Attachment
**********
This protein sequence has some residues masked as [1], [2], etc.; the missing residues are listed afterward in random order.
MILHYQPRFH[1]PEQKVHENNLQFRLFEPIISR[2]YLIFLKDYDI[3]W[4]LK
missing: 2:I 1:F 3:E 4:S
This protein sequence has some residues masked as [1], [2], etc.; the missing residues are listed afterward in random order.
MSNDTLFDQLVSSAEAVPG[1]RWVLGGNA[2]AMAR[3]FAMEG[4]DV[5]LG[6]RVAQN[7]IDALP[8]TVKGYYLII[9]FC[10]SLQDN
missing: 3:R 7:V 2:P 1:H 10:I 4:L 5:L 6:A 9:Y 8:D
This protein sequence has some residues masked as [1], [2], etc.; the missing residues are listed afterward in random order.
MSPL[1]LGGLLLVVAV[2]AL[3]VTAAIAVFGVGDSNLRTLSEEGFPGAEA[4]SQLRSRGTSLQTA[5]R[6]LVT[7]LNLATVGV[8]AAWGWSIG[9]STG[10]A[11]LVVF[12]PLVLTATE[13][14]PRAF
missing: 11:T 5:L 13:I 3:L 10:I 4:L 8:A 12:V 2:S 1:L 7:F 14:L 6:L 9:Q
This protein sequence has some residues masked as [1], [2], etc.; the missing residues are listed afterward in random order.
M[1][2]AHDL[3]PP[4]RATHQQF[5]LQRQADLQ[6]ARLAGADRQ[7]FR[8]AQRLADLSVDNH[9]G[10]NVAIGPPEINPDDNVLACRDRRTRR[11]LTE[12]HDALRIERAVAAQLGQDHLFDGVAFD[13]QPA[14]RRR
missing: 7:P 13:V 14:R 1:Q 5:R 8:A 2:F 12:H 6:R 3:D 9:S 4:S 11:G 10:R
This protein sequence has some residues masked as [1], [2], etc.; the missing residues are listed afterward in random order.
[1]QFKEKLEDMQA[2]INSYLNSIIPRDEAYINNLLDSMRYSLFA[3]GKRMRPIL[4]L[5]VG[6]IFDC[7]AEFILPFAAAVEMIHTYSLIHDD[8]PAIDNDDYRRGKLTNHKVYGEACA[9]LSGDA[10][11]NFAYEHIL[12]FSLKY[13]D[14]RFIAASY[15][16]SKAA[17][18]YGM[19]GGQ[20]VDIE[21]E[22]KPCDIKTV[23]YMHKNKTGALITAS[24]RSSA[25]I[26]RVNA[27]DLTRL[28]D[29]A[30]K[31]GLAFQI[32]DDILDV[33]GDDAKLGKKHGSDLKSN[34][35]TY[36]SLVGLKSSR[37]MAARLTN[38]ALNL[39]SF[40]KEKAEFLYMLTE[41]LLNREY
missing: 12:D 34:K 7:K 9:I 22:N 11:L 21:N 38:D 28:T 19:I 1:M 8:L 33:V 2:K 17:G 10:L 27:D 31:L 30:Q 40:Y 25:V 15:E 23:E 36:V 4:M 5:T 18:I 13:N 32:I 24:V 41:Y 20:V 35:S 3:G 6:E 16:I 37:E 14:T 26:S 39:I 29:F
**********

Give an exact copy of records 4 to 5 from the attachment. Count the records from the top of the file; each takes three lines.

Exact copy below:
This protein sequence has some residues masked as [1], [2], etc.; the missing residues are listed afterward in random order.
M[1][2]AHDL[3]PP[4]RATHQQF[5]LQRQADLQ[6]ARLAGADRQ[7]FR[8]AQRLADLSVDNH[9]G[10]NVAIGPPEINPDDNVLACRDRRTRR[11]LTE[12]HDALRIERAVAAQLGQDHLFDGVAFD[13]QPA[14]RRR
missing: 7:P 13:V 14:R 1:Q 5:R 8:A 2:F 12:H 6:R 3:D 9:S 4:S 11:G 10:R
This protein sequence has some residues masked as [1], [2], etc.; the missing residues are listed afterward in random order.
[1]QFKEKLEDMQA[2]INSYLNSIIPRDEAYINNLLDSMRYSLFA[3]GKRMRPIL[4]L[5]VG[6]IFDC[7]AEFILPFAAAVEMIHTYSLIHDD[8]PAIDNDDYRRGKLTNHKVYGEACA[9]LSGDA[10][11]NFAYEHIL[12]FSLKY[13]D[14]RFIAASY[15][16]SKAA[17][18]YGM[19]GGQ[20]VDIE[21]E[22]KPCDIKTV[23]YMHKNKTGALITAS[24]RSSA[25]I[26]RVNA[27]DLTRL[28]D[29]A[30]K[31]GLAFQI[32]DDILDV[33]GDDAKLGKKHGSDLKSN[34][35]TY[36]SLVGLKSSR[37]MAARLTN[38]ALNL[39]SF[40]KEKAEFLYMLTE[41]LLNREY
missing: 12:D 34:K 7:K 9:I 22:N 11:L 21:N 38:D 28:T 19:I 1:M 8:L 33:V 2:K 17:G 10:L 27:D 31:L 30:Q 40:Y 25:V 15:E 23:E 36:V 4:M 5:T 18:I 13:N 32:I 24:V 41:Y 20:V 35:S 3:G 6:E 16:I 37:E 14:T 26:S 39:I 29:F